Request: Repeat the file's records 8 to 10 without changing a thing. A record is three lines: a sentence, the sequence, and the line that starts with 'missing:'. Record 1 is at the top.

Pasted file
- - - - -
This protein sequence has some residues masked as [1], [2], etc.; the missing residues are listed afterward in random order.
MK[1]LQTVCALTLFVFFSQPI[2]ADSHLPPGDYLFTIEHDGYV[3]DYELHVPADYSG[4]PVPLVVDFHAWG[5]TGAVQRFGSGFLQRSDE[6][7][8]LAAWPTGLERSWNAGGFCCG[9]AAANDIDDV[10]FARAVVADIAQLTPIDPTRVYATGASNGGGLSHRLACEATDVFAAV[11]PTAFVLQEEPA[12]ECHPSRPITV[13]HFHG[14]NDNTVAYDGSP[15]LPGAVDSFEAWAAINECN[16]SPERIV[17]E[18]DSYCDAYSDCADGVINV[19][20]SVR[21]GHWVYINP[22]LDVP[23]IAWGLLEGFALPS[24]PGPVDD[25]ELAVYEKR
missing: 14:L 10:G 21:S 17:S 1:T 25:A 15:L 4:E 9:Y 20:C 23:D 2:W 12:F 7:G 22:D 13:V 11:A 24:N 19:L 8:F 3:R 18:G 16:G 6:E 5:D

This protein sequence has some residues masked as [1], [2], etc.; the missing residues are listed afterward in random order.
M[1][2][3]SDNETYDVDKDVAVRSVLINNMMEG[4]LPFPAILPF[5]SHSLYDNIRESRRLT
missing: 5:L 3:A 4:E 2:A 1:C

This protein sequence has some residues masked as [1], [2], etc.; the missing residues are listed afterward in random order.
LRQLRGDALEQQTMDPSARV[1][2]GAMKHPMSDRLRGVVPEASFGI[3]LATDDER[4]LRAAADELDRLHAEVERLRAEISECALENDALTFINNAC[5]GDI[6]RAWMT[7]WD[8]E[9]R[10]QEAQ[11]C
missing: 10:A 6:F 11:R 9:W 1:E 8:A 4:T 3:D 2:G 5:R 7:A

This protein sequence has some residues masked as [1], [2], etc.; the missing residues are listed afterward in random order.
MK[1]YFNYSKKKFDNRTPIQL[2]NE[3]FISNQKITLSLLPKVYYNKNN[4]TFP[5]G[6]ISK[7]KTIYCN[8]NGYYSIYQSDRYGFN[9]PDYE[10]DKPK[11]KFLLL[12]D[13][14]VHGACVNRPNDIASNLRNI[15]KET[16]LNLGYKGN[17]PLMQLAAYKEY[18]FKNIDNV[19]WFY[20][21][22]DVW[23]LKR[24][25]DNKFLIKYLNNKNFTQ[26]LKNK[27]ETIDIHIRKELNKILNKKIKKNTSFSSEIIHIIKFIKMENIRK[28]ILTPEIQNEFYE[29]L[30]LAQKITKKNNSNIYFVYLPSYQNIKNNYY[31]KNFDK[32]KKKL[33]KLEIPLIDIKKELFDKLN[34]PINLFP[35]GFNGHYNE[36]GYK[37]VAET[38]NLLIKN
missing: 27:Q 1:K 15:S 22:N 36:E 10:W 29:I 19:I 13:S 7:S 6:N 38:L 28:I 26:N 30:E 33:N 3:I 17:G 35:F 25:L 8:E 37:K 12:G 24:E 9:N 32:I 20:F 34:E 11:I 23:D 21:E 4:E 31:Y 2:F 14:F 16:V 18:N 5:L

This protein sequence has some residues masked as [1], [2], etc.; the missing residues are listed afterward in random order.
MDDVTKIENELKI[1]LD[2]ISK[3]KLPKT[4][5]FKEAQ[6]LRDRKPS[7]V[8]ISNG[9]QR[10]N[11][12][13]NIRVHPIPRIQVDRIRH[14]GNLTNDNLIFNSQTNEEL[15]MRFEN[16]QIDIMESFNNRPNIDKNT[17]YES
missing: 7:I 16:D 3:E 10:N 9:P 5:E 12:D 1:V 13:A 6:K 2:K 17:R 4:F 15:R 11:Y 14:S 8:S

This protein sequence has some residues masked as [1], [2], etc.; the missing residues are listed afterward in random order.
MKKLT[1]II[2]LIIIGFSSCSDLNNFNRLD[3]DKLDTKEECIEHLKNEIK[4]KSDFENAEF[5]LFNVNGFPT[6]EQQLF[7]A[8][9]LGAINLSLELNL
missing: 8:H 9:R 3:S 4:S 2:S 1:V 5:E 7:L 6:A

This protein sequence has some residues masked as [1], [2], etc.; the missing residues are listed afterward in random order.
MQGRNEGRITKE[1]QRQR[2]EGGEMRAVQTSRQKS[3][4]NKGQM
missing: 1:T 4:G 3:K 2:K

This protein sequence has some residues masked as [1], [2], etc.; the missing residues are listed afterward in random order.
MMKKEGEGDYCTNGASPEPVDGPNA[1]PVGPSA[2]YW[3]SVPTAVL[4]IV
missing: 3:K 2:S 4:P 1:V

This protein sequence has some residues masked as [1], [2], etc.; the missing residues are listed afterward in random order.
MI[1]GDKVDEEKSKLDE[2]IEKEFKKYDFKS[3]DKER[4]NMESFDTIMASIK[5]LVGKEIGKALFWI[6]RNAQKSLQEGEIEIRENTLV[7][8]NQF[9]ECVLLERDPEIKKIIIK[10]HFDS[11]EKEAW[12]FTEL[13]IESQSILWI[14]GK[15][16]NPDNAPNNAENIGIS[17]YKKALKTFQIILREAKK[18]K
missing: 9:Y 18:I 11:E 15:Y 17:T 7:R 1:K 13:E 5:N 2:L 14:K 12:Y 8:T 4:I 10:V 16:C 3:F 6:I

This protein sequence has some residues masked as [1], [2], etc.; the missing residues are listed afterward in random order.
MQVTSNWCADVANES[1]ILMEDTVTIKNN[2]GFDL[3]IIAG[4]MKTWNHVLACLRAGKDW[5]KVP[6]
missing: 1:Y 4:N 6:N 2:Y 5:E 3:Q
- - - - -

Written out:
This protein sequence has some residues masked as [1], [2], etc.; the missing residues are listed afterward in random order.
MMKKEGEGDYCTNGASPEPVDGPNA[1]PVGPSA[2]YW[3]SVPTAVL[4]IV
missing: 3:K 2:S 4:P 1:V

This protein sequence has some residues masked as [1], [2], etc.; the missing residues are listed afterward in random order.
MI[1]GDKVDEEKSKLDE[2]IEKEFKKYDFKS[3]DKER[4]NMESFDTIMASIK[5]LVGKEIGKALFWI[6]RNAQKSLQEGEIEIRENTLV[7][8]NQF[9]ECVLLERDPEIKKIIIK[10]HFDS[11]EKEAW[12]FTEL[13]IESQSILWI[14]GK[15][16]NPDNAPNNAENIGIS[17]YKKALKTFQIILREAKK[18]K
missing: 9:Y 18:I 11:E 15:Y 17:T 7:R 1:K 13:E 5:N 2:L 14:K 12:Y 8:T 4:I 10:V 16:C 3:F 6:I

This protein sequence has some residues masked as [1], [2], etc.; the missing residues are listed afterward in random order.
MQVTSNWCADVANES[1]ILMEDTVTIKNN[2]GFDL[3]IIAG[4]MKTWNHVLACLRAGKDW[5]KVP[6]
missing: 1:Y 4:N 6:N 2:Y 5:E 3:Q